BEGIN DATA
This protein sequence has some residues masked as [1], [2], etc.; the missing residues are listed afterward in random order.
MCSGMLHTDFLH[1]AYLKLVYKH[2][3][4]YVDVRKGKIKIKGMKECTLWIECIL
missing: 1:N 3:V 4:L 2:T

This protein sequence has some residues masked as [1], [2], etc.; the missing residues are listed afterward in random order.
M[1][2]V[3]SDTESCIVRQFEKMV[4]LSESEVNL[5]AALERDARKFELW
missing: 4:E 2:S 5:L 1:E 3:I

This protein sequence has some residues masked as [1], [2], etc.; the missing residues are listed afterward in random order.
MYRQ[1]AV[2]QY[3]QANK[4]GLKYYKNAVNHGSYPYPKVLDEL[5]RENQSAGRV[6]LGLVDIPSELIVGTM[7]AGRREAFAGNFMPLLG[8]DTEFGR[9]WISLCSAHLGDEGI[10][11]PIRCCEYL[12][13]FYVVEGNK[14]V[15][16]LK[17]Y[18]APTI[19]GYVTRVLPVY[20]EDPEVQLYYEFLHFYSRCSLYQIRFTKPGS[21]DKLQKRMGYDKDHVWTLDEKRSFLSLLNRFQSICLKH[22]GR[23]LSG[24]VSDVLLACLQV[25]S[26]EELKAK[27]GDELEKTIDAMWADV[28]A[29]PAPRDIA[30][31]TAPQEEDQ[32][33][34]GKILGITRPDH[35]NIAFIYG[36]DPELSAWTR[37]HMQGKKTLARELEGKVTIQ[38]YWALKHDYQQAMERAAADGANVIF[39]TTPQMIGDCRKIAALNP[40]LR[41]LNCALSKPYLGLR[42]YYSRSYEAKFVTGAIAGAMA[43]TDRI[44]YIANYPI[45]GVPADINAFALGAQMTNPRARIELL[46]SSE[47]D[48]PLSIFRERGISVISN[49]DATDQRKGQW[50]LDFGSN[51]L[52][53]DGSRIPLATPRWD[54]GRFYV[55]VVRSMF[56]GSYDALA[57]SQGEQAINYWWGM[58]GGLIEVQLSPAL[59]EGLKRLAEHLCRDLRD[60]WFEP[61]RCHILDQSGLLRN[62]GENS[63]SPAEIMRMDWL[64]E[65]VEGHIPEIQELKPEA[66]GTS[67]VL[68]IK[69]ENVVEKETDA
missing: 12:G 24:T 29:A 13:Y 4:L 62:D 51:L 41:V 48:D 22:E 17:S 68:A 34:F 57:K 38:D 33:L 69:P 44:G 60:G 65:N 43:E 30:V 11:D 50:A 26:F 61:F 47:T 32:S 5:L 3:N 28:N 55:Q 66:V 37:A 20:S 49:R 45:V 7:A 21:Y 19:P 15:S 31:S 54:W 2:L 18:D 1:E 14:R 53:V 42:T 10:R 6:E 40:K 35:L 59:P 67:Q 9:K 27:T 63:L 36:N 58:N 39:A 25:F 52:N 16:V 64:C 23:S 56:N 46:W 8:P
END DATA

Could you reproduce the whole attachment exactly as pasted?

This protein sequence has some residues masked as [1], [2], etc.; the missing residues are listed afterward in random order.
MCSGMLHTDFLH[1]AYLKLVYKH[2][3][4]YVDVRKGKIKIKGMKECTLWIECIL
missing: 1:N 3:V 4:L 2:T

This protein sequence has some residues masked as [1], [2], etc.; the missing residues are listed afterward in random order.
M[1][2]V[3]SDTESCIVRQFEKMV[4]LSESEVNL[5]AALERDARKFELW
missing: 4:E 2:S 5:L 1:E 3:I

This protein sequence has some residues masked as [1], [2], etc.; the missing residues are listed afterward in random order.
MYRQ[1]AV[2]QY[3]QANK[4]GLKYYKNAVNHGSYPYPKVLDEL[5]RENQSAGRV[6]LGLVDIPSELIVGTM[7]AGRREAFAGNFMPLLG[8]DTEFGR[9]WISLCSAHLGDEGI[10][11]PIRCCEYL[12][13]FYVVEGNK[14]V[15][16]LK[17]Y[18]APTI[19]GYVTRVLPVY[20]EDPEVQLYYEFLHFYSRCSLYQIRFTKPGS[21]DKLQKRMGYDKDHVWTLDEKRSFLSLLNRFQSICLKH[22]GR[23]LSG[24]VSDVLLACLQV[25]S[26]EELKAK[27]GDELEKTIDAMWADV[28]A[29]PAPRDIA[30][31]TAPQEEDQ[32][33][34]GKILGITRPDH[35]NIAFIYG[36]DPELSAWTR[37]HMQGKKTLARELEGKVTIQ[38]YWALKHDYQQAMERAAADGANVIF[39]TTPQMIGDCRKIAALNP[40]LR[41]LNCALSKPYLGLR[42]YYSRSYEAKFVTGAIAGAMA[43]TDRI[44]YIANYPI[45]GVPADINAFALGAQMTNPRARIELL[46]SSE[47]D[48]PLSIFRERGISVISN[49]DATDQRKGQW[50]LDFGSN[51]L[52][53]DGSRIPLATPRWD[54]GRFYV[55]VVRSMF[56]GSYDALA[57]SQGEQAINYWWGM[58]GGLIEVQLSPAL[59]EGLKRLAEHLCRDLRD[60]WFEP[61]RCHILDQSGLLRN[62]GENS[63]SPAEIMRMDWL[64]E[65]VEGHIPEIQELKPEA[66]GTS[67]VL[68]IK[69]ENVVEKETDA
missing: 12:G 24:T 29:A 13:Y 4:L 62:D 51:L 41:V 48:D 22:E 17:S 68:A 34:F 57:K 38:D 33:L 69:P 44:G 60:G 65:N 43:E 30:V 11:D 50:A 26:F 61:F 47:T 32:S 5:L 3:N 28:N 55:Q 66:V 37:A 20:S 49:R 45:V 7:A 21:Y 19:P 15:S 31:S 54:W 2:L 18:D 1:E 14:R 53:V 42:T 10:R 6:E 40:K 35:L 59:P 67:Q 9:K 27:T 63:L 36:N 58:N 39:A 25:F 52:N 16:V 64:C 23:S 56:N 46:W 8:P